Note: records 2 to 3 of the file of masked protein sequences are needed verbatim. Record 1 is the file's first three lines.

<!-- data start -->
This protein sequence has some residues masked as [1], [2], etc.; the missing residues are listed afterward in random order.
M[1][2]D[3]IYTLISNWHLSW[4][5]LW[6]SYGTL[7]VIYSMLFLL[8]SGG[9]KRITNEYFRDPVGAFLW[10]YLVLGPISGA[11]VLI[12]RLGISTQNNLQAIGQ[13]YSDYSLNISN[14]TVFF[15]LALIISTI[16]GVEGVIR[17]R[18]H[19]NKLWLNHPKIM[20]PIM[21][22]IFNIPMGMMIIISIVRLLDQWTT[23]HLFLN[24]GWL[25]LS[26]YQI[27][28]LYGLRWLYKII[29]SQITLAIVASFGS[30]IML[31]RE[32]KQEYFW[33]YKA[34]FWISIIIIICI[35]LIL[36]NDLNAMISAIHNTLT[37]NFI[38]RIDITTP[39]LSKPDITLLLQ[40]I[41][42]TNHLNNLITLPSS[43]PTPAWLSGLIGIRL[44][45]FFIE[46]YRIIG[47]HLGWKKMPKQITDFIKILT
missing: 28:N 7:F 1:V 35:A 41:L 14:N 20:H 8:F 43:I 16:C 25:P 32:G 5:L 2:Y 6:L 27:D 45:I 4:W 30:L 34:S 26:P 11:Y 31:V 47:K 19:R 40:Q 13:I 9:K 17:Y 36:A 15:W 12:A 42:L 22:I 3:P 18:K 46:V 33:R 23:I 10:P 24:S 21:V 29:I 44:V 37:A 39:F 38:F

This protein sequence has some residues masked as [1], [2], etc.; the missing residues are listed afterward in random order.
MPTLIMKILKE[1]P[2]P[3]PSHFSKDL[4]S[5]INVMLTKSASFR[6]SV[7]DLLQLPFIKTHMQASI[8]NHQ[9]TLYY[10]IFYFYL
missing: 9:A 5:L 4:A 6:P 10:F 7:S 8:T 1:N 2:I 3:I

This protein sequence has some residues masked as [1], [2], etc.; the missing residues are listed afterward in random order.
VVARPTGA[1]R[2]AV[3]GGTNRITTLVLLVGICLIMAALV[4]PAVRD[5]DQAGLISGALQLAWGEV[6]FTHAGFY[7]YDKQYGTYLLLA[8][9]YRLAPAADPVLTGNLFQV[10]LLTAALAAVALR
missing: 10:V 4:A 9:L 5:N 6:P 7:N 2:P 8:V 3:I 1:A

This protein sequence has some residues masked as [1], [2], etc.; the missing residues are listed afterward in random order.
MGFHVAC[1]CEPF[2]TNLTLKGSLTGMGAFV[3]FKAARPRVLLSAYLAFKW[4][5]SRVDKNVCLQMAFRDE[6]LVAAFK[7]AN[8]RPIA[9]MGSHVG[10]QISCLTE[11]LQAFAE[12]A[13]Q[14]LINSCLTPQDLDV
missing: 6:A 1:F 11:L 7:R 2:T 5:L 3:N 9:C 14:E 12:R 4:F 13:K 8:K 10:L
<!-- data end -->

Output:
This protein sequence has some residues masked as [1], [2], etc.; the missing residues are listed afterward in random order.
MPTLIMKILKE[1]P[2]P[3]PSHFSKDL[4]S[5]INVMLTKSASFR[6]SV[7]DLLQLPFIKTHMQASI[8]NHQ[9]TLYY[10]IFYFYL
missing: 9:A 5:L 4:A 6:P 10:F 7:S 8:T 1:N 2:I 3:I

This protein sequence has some residues masked as [1], [2], etc.; the missing residues are listed afterward in random order.
VVARPTGA[1]R[2]AV[3]GGTNRITTLVLLVGICLIMAALV[4]PAVRD[5]DQAGLISGALQLAWGEV[6]FTHAGFY[7]YDKQYGTYLLLA[8][9]YRLAPAADPVLTGNLFQV[10]LLTAALAAVALR
missing: 10:V 4:A 9:L 5:N 6:P 7:N 2:P 8:V 3:I 1:A